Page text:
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0

The capacitor is trying to charge to 1.5 times above the supply voltage and 0.5 times below the supply voltage, but it can't due to the input protection diodes clamping the capacitor voltage, because your oscillator circuit is too simple and is missing an input resistor.


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You use the worst case values for current consumption, unless you characterize the devices for your environmental specs if in reduced range for ambient Temp. & sense current and determine the relationship is the CMOS draws more current due to these parameters towards the maximum. CMOS runs slower when hot and that draws more dynamic current in the ...


0

If you search in the datasheet of ACS725, you find on page 5: Supply Current ICC VCC = 3.3 V, output open – nominal: 10 mA, maximum: 14 mA Datasheet of MC74VHC1G08, page 3: (see important note of Bimpelrekkie below, these are absolute max. ratings, so typical values are /can be (much) lower): K DC Input Diode Current VIN < GND −20 mA IOK DC Output ...


3

The delay you require is only 25nS. I would consider simplifying your circuit to use two or all three of the other gates in the 74HC86 package to provide the delay, their nominal Tpd is 11nS at 5v into 15pF. Without extra capacitive loading, their delay might be a bit less. Their delay will be strongly affected by the rail voltage, so only use this method if ...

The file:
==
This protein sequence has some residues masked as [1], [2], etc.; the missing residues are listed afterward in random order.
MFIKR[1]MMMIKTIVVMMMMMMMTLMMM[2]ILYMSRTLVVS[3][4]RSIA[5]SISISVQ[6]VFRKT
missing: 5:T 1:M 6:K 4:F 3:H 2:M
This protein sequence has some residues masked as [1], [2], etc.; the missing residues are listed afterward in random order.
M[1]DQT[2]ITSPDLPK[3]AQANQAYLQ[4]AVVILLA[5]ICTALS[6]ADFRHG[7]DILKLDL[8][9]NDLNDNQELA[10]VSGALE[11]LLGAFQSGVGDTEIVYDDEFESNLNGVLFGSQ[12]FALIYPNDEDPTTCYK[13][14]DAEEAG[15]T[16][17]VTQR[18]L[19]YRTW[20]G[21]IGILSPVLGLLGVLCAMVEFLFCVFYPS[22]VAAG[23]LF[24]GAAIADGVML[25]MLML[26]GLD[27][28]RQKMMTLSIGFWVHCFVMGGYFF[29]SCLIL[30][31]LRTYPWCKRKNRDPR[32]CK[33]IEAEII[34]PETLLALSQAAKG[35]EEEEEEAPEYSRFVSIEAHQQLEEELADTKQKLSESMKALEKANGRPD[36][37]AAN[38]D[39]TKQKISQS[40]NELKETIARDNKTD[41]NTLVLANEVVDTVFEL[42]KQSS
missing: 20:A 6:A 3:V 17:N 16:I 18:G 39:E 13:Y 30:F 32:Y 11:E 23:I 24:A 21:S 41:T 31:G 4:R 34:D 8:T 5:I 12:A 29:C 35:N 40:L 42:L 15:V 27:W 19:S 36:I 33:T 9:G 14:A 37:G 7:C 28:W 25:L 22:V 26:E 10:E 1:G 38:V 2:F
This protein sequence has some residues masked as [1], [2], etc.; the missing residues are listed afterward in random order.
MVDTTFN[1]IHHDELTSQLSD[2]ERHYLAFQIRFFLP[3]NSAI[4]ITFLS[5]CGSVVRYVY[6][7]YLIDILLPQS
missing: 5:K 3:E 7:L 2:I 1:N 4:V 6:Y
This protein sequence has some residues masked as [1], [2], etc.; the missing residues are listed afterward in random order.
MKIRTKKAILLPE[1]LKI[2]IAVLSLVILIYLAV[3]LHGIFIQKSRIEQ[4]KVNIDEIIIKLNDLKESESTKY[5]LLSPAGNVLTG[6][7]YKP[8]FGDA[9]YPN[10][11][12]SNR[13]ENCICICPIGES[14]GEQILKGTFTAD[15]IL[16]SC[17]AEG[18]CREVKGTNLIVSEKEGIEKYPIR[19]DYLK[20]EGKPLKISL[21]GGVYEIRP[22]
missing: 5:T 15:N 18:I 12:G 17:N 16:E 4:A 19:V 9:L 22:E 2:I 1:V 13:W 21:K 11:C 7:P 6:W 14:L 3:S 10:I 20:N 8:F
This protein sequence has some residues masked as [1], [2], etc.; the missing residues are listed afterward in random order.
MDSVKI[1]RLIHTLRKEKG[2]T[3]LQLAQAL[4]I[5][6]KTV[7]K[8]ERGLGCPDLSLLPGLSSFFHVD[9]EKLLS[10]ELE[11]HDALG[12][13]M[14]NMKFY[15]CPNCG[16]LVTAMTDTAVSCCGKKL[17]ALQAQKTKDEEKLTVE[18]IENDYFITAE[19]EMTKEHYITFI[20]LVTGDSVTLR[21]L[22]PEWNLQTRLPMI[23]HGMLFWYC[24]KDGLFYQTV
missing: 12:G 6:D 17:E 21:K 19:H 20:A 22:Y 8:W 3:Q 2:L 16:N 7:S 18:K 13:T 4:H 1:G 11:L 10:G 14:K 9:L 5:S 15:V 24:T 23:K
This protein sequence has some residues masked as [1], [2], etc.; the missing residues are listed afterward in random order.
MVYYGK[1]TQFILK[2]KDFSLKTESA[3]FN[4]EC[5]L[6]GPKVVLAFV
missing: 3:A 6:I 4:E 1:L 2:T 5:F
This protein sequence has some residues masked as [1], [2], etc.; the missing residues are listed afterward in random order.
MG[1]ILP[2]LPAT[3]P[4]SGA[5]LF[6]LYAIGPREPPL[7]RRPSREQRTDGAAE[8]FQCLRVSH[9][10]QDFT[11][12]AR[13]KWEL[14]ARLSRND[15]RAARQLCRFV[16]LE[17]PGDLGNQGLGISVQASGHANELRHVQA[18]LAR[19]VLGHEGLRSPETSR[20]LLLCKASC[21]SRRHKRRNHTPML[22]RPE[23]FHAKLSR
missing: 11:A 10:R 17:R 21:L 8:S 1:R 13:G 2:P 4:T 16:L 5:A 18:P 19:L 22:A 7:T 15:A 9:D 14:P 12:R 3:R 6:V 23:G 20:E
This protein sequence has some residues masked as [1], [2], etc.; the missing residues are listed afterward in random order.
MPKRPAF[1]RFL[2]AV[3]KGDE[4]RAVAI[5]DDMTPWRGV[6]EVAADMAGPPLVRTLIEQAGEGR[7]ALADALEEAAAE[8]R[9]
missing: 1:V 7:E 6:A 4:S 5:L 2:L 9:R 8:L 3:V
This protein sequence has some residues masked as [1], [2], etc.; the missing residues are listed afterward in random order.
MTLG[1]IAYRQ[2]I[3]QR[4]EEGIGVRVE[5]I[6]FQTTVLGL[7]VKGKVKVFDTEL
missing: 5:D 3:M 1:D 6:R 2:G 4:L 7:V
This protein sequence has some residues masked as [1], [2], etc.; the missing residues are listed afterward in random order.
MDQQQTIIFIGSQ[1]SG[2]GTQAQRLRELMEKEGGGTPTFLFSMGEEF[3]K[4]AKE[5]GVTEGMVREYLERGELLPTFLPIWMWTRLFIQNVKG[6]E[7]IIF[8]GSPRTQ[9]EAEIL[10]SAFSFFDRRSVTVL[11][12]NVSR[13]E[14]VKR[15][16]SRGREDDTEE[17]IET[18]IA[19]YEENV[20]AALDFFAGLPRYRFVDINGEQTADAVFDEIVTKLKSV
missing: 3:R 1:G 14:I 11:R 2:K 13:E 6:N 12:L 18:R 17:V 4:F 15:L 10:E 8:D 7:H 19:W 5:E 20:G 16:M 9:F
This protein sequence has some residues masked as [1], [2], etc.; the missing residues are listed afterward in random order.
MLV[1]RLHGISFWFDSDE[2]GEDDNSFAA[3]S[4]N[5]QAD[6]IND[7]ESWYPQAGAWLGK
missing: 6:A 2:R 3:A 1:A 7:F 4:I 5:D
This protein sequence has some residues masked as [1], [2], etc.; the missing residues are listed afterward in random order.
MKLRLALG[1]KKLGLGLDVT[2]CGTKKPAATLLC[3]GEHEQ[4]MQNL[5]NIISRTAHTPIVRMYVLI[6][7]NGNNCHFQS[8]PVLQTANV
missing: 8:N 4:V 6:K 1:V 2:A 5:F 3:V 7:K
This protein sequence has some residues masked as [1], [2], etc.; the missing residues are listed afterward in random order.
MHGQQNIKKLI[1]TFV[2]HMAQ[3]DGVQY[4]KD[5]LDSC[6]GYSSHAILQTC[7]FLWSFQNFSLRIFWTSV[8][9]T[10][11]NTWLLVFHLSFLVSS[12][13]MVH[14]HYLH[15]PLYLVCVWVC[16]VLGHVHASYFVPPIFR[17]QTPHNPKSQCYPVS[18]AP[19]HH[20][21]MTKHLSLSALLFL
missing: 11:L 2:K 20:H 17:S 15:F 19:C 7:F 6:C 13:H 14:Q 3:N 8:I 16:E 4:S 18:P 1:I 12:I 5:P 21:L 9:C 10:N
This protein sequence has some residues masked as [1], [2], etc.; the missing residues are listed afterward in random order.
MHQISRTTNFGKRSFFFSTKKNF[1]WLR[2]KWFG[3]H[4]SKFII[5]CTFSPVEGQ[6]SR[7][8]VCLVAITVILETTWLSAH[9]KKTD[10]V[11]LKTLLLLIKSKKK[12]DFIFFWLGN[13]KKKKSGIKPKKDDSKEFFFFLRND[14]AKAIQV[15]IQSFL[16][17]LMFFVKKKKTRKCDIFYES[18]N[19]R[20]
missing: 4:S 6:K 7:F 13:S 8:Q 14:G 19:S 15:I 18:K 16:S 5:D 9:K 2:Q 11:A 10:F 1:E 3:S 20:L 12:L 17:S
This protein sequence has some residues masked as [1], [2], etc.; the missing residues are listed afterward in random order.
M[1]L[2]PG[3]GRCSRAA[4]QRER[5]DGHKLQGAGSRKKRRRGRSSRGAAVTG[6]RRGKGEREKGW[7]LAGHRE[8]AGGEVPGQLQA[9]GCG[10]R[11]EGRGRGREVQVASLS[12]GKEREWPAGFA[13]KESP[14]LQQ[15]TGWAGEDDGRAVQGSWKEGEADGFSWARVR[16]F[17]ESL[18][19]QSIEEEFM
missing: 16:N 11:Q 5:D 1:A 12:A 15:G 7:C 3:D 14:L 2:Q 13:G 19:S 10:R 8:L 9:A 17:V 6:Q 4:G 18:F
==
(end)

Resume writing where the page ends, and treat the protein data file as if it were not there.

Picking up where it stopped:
8

However looking through the datasheets I found that MAX9010 outputs TTL levels, while 74VHC86 accepts CMOS levels (0.7 * Vcc). That's a good spot and I agree with you - maybe you should inform Maxim on their dodgy circuit. Shame on them. Should I pay special attention to this issue - what are the conditions when circuit may fail producing proper ...


3

Yes, the NMOS transistor is consuming power, and converting electrical energy to heat. An MOS transistor has an effective resistance from source to drain (\$R_{DS}\$) when it is conducting, and current flowing through this resistance consumes power. In the ideal case, when the load capacitance is charged you find that exactly half of the energy drawn from ...


3

It doesn't consume power from the power source when discharging the effective load capacitance but it does dissipate power based on the stored energy in that capacitor. Then the cycle starts again - energy is taken from the power supply to charge the effective load capacitor and that energy is turned to heat in the 2nd part of the switching cycle.


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Jitter is measured with respect to some reference clock edge. If you have a situation with only two clock edges, and you allow for either positive or negative jitter, then it doesn't matter which of the two edges "has jitter" with respect to the other edge. If the jitter is specified with respect to some third clock then it would make sense to assume that ...


1

FETs are often used as Ideal Diodes when RdsOn is << lower than the load R unlike Schottky diode which have a low threshold but higher Rs than Silicon. So adding a diode in series would degrade the typical performance for losses as a switch. We can compare cost, size, power, speed , voltage drop, max current to compare a power Schottky power diode ...


0

Regardless of the polarity of charge movement, the substrate needs to be controlled. A rectifying-contact blocks that control in at least one polarity.


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